THE MUSEUM OF LOVE AND DEVOTION
Contributors from outside the collection:
Wulf Barsch, Adam Bateman, Hannah Bounaguro, Tanya Brodsky, Geoffrey Clements, CLUI Photo Archive, Bill Conger, Chris Coy, Jim Drain, Andre Eugene, Eureka City Council, Ryan Foerster, Leah Gordon, Rashawn Griffin, Stephen Groo, Michael Handley, Mike Hansen, Trent Harris, Davey Hawkins, Micol Hebron, Robert Janitz, Amy Jorgensen, Natalie Labriola, Tim Lokiec, Jason Bailer Losh, Allan Ludwig, Pooneh Maghazehe, Servanne Mary, David Matorin, Marjorie Mcclure, Collection of Aaron Moulton, Asger Kali Mason Ravnkilde Moulton, Conrad Nebeker, Ryan Neely, Colin Nesbit, Pablo Picasso, Corky Ra, Larry Roberts and Diane Orr, Guy Rusha, Pascual Sisto, Daniel Small, Harry Smith, Byron Stout, Michael Thibault, Roland Thompson, Unknown, Morganne Wakefield, Lindsey Winkel, Bree Zucker
From within the collection:
Dorothy Anderson, George Edward Anderson, Mckay Anderson, Anonymous, Allan Beck, Max Blain, Leroy Budvarson, Brian Christensen, Larry Christensen, Harold Christiansen, Thomas Edison, Avard Fairbanks, Lyndon Graham, Maitlind Graham, H.W.C., Aden V. Johnson, Debra Kent, Tena Koeven, Leo Krikorian, Lynn Mills, Kenneth Mitchell, Bob Moss, G. Glade Peterson, North Sanpete High School, Relief Society of Spring City, Heber Stanfield, Edmund Amasa Tucker, Unknown, Herald Vance
I wish I was a little rock
A sittin' on a hill.
Not a doin' anything
But just a sittin' still.
I wouldn't eat, I wouldn't sleep,
I wouldn't even wash!
I'd just sit there a thousand years
And never move—by gosh!
Charles Clark, Saga of the Sanpitch, Vol. 16, 1984
The Fairview Museum of History and Art holds the largest collection of folk objects in the Mountain West. Its heritage wing, The Museum of Love and Devotion, is housed in a fin de siècle stone schoolhouse, situated on the institution’s property in Fairview, Utah. The expansive archive includes objects of historical significance, geologic and biologic specimens, and artwork, as well as other unclassifiable items, all of which have origins in the surrounding Sanpitch Valley.
The museum’s loose and additive approach to its collection of cultural artifacts offers the visitor dense displays and curious tableaus. Where provenance is unknown, a story is told instead. This exhibition examines the boundaries of the museum’s archive - which at first appear unlimited - through inserting specific objects by artists and makers from within and without the region amongst the collection and site as a whole. The resulting camouflage of material mimics the culture and concerns of the museum in ways both subliminal and accretive. These visual mutations prove natural to the location’s archival impulse, categorical anachronisms, oral histories and lost provenances.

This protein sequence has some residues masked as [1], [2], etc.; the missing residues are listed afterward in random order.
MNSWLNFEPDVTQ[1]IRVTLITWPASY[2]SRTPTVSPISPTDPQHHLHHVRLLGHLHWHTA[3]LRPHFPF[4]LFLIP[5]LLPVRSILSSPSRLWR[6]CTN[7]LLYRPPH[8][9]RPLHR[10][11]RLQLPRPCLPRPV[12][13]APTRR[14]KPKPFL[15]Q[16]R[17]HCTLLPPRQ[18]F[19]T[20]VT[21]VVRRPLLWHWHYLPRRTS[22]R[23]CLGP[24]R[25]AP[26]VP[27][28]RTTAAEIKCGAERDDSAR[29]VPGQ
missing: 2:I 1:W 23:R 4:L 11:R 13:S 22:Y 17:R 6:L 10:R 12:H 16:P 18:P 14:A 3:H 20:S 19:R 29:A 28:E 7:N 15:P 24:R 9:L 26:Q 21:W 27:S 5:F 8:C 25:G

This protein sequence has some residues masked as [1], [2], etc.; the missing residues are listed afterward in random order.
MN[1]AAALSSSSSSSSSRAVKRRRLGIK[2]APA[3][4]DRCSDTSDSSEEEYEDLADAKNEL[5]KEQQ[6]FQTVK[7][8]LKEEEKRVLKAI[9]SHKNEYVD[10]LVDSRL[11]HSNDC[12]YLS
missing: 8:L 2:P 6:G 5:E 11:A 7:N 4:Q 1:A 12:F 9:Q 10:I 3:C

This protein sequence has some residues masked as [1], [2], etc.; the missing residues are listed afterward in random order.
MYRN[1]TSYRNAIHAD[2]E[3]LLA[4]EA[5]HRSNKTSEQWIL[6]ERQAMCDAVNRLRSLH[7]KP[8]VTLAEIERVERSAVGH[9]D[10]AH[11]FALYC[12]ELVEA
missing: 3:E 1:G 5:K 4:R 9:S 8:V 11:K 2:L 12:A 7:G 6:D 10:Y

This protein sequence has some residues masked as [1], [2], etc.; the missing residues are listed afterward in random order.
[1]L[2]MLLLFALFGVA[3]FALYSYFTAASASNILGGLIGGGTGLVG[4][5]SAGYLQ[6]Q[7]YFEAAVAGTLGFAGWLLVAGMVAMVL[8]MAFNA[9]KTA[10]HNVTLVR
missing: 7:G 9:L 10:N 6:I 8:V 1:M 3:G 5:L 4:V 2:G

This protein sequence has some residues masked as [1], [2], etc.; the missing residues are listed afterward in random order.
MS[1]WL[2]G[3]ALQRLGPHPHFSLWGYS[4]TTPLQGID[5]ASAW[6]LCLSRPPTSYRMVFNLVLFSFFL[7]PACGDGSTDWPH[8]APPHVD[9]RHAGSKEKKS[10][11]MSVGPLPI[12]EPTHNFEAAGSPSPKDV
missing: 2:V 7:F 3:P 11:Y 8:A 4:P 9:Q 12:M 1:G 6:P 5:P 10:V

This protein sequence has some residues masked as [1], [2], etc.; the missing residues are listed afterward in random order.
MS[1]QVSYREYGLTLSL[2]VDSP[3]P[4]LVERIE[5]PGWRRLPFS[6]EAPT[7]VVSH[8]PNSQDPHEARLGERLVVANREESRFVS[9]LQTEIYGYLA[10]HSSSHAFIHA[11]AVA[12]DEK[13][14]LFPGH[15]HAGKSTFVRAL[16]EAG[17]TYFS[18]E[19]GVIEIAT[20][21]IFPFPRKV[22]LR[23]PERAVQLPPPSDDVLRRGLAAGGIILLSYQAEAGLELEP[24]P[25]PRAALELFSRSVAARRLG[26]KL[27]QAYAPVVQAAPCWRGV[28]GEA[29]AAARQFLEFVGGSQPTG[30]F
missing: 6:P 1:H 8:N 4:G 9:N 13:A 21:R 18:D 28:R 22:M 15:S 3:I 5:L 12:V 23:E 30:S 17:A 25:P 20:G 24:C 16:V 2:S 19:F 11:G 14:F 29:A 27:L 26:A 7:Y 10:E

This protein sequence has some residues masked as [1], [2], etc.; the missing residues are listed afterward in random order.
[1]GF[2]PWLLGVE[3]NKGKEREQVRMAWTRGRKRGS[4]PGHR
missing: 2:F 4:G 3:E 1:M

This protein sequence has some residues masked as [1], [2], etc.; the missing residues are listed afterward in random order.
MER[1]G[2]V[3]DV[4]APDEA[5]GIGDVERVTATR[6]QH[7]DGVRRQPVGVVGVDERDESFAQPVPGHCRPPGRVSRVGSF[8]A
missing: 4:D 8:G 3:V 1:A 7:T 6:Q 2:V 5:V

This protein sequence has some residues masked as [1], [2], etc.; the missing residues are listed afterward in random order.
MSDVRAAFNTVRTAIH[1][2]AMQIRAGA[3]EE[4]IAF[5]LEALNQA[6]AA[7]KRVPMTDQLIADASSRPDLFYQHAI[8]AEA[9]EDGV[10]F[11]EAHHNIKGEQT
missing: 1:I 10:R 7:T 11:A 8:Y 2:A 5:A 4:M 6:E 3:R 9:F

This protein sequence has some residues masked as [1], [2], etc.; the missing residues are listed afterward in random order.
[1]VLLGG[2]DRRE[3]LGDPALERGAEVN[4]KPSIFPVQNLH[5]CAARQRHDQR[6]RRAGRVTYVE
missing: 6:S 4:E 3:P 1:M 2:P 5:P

As a framing device, the collection provides a fertile ground for appreciating out-of-place artifacts. Inserted into a tableau of incongruous fashions and technologies, Jim Drain’s futurepop sweater and handkerchief adorn their mannequins with eccentric air. Tanya Brodsky co-opts a selection of her parent’s tools of bricolage design, once used during Soviet food shortages in the Ukraine. She presents them here cast in soap, chocolate and wax, set within the museum’s array of devices for needs both apparent and forgotten. Functioning as a beacon, the tabletop sculpture of discrete abstract forms by Jason Bailer Losh transforms its surrounding of portraits and decorative arts into a cultural white noise.
The proxy values created through the exhibition’s more subliminal displays are evident where one discovers the Utah Teapot, a cornerstone achievement and reference point of virtual reality, nestled among teapots of Utah, as a fountain amongst urinals. Adam Bateman’s balletic helix of agricultural implements blends in gracefully with its neighboring antique threshers. Absorbing light, debris and details from its continual development, Ryan Foerster’s cameraless photograph bears alchemical witness to the basement’s ghosts.
Offering a fantasy of folklore, this exhibition explores a museum investigating the adaptability of memory, an uncanny valley where stories and objects are rendered in clay, and the accidental becomes methodical and vice versa. The Museum of Love and Devotion’s collection, a cultural orphanage of local wares and artifacts, magnetically assimilates these new additions like welcomed scraps sewn into a community quilt. As a new chapter it enacts a continuity of the museum’s mission -- a faithful and recursive maintenance of the structure as time capsule, eyewitness and storyteller. A stone, unmoved atop a hill for a thousand years, becomes a specter for history, time and entropy.
Text by Aaron Moulton